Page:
To evaluate the outcomes and complications of transcanal excision of exostoses using micro-osteotomes, without a postauricular incision or the use of the drill.Study Design:
A retrospective chart review of patients undergoing exostoses excision.Setting:
Tertiary Care Medical Center.Subjects and Methods:
All of the patients underwent surgical removal of the exostoses using only a 1 or 2 mm micro-osteotomes. Patients were followed postoperatively and associated complications were evaluated.Results:
One-hundred thirty-eight ears in 106 patients were treated for obstructive exostosis. The average age of patients was 43 ± 16 years. Of these, 99 were man (93%) and 7 were woman (7%). A majority of the patients (84%, n = 89) had 90 to 100% obstruction of the ear canal. Complete ear canal healing was observed in 80% of patients by 3 weeks. All but one patient had healed by 6 weeks postoperatively. There were 9 (6.5%) slit tympanic membrane perforations that healed with intraoperative gelfoam or fascia myringoplasty. One patient had an anterior canal mobilization which required Xeroform packing for 3 weeks for stabilization. There were no postoperative vertigo, facial paresis, conductive/sensorineural hearing loss, soft tissue stenoses, and no skin grafting required.Conclusions:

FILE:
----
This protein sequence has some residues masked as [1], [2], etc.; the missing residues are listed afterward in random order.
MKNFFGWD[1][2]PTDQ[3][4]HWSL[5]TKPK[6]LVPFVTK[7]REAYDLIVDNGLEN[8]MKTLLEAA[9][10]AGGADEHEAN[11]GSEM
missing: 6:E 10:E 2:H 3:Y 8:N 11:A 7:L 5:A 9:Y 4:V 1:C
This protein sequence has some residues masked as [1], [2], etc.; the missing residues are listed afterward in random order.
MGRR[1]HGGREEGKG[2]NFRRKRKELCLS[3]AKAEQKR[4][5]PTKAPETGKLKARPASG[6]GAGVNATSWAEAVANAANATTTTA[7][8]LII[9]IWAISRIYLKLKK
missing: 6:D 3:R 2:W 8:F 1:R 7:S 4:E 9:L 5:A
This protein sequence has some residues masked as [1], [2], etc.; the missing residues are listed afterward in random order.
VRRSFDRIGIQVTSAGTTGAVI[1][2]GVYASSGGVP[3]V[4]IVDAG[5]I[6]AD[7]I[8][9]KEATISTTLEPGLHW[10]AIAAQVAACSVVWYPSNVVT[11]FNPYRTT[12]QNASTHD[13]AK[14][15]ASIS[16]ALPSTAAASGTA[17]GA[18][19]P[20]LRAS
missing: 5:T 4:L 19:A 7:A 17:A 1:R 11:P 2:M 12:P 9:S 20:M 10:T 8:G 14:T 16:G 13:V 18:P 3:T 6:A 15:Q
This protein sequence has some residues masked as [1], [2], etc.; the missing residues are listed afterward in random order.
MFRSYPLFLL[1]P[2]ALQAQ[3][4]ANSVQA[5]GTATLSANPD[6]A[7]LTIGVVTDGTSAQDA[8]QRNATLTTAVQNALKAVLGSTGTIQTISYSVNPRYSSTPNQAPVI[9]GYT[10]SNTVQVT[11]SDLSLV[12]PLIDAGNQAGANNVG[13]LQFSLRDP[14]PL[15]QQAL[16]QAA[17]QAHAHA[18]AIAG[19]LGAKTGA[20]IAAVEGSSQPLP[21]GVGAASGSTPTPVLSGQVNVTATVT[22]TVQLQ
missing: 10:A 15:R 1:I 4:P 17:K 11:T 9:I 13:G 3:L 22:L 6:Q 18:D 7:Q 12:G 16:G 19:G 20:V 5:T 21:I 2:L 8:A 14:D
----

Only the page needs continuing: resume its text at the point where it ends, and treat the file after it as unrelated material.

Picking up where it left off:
This is the first study to report a series of patients performing solely a transcanal approach using micro-osteotomes for removing exostoses. Results indicate that it is a safe procedure with low complication rate and expeditious healing. Patients with 100% obstruction can have this procedure performed with no significant increase in morbidity.